The head of the World Health Organization said Lebanon urgently needs assistance to help it cope with several crises.
WHO chief Tedros Adhanom Ghebreyesus spoke to reporters in Beirut on Friday after two days of meetings with Lebanese officials and medical workers. Ghebreyesus also visited a number of health care centers.
He said Lebanon needed emergency and development support to deal with serious economic and structural problems. One of the most immediate problems is the shortage of fuel and medicine.
Ghebreyesus expressed concern that conditions in Lebanon have caused many health workers to leave the country. This loss has left the country short of much needed human resources, he said.
Lebanon is a country of 6 million inhabitants, including more than a million Syrian refugees.
Earlier this month, Ghebreyesus spoke to reporters at a reconstructed WHO warehouse near the city’s port. The building it replaces was destroyed in a massive accidental explosion last year. The warehouse was used to store drugs and other medical supplies.
Ghebreyesus noted that the Lebanese people were already struggling with financial and political issues. The COVID crisis and the deadly explosion brought further disaster.
“It’s heavy. It’s very heavy,” said the head of the WHO. “I don’t know if there is a country in such a situation, which is really terrible. “
For months, pharmacies, stores that sell drugs, have run out of supplies. Widespread panic the purchase had emptied many drug stores. Many drug makers decided to keep their supplies, planning to sell the drug later at higher prices.
Lebanese hospitals are urgently looking for fuel to run the generators and run the life-saving machines. The economic crisis has pushed the government to struggle to import raw materials.
Ghebreyesus said drug shortages threaten tens of thousands of people in Lebanon, including cancer patients. Medical workers are forced to use alternative drugs for patients. Reports suggest that thousands of doctors and nurses have left the country in the past year to seek employment elsewhere.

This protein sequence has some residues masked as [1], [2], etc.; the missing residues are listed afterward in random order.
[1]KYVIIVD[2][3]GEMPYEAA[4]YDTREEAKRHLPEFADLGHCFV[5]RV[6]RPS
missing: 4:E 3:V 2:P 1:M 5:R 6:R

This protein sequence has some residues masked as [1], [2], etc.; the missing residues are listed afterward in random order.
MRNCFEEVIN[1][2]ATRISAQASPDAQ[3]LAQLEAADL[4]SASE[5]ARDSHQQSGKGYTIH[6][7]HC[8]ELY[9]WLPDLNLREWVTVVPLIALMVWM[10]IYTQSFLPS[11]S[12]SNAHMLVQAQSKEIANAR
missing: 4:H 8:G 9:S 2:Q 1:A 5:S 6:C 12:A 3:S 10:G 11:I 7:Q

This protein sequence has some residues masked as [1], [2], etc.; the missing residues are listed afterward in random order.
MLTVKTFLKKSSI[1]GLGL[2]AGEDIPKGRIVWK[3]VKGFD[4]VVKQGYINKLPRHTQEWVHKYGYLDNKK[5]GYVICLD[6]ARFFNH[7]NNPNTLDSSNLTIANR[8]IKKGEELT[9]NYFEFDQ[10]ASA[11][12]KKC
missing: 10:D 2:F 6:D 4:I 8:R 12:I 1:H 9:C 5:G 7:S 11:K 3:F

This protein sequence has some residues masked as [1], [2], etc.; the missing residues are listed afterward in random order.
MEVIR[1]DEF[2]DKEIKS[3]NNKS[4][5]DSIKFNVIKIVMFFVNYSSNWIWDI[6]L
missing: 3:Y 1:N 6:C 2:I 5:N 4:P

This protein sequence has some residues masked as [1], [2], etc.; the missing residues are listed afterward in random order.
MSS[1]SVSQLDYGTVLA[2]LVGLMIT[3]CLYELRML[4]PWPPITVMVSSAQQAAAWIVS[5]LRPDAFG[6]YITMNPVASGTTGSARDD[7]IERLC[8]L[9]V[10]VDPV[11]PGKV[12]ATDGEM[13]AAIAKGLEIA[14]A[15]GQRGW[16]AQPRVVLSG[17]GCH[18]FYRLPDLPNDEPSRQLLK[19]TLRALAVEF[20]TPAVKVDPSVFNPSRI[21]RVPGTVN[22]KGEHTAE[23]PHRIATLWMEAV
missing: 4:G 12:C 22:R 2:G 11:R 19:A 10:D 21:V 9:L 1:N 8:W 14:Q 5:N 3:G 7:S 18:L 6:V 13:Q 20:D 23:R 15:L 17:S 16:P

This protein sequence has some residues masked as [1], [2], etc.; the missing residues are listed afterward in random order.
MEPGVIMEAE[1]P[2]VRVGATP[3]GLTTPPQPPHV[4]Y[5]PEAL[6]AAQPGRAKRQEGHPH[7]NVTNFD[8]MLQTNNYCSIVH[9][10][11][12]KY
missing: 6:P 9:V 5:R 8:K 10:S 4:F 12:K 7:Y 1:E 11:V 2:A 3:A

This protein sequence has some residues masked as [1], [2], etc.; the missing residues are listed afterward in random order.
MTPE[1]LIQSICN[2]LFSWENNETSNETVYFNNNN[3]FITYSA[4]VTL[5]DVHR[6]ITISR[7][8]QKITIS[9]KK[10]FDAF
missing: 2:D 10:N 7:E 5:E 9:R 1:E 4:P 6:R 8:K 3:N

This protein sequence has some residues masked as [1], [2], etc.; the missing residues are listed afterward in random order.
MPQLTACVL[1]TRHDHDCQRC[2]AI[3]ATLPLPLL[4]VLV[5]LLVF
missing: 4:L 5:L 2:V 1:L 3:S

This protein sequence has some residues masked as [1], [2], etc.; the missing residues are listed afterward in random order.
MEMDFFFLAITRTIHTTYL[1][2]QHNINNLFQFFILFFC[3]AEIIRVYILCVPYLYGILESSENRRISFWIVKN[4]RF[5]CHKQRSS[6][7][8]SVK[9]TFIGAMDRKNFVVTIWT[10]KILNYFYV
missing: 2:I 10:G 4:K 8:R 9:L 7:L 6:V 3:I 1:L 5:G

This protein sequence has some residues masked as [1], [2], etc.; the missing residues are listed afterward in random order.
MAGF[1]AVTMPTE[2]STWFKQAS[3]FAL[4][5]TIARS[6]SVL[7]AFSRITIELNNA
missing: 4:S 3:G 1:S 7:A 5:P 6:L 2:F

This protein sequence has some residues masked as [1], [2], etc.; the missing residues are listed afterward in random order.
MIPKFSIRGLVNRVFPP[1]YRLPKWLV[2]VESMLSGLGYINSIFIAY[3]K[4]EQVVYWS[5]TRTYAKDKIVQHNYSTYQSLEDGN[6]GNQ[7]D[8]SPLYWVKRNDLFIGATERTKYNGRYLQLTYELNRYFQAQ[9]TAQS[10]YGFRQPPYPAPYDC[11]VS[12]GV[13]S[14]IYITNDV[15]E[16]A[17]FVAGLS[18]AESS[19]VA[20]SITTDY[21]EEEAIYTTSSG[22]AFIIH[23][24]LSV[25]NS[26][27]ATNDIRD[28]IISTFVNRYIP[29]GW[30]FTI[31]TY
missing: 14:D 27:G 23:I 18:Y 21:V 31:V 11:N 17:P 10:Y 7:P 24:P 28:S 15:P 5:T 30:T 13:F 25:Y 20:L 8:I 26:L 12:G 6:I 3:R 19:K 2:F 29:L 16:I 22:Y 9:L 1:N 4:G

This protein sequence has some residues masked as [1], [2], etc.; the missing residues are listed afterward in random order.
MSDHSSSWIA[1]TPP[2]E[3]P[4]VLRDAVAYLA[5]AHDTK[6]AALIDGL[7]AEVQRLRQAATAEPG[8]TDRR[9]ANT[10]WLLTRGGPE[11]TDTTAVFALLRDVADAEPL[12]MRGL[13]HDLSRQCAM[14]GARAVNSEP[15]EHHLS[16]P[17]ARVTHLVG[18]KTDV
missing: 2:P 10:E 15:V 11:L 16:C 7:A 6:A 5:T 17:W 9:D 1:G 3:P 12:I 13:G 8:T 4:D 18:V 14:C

“The nurses are leaving, the doctors are leaving,” Ghebreyesus said. “This is very serious. impact will last for many years to come.
WHO director for Lebanon Iman Shankiti said the UN agency has tried to help get drugs for cancer and critical patients. WHO has also helped provide fuel to several hospitals for the next few months until a more sustainable solution can be found.
“It’s only – as we call it – a Pad, to make sure the service keeps running, ”Shankiti said. “The UN again cannot replace the system itself.”
Lebanon has not had a fully functioning government for over a year. A new government has recently been appointed. The leaders promised to hold talks with the International Monetary Fund with the aim of negotiating aid from international donors.
Ghebreyesus said WHO will send a team of technical experts to help the Lebanese government find solutions and develop reform plans.
I am Bryan Lynn.
The Associated Press reported this story. Bryan Lynn adapted the report for VOA Learning English. Caty Weaver was the editor.
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Words in this story
terrible – adj. very serious or bad
pharmacy – nm a store that prepares and sells medicines
panic – not. a sudden strong feeling or worry of fear that makes people unable to think or behave calmly
alternative – not. one or more things available as another possibility
impact – not. the effect that a person, event or situation has on someone or something
Pad – not. a name for a small piece of cloth or plastic that sticks to your skin to cover and protect a small wound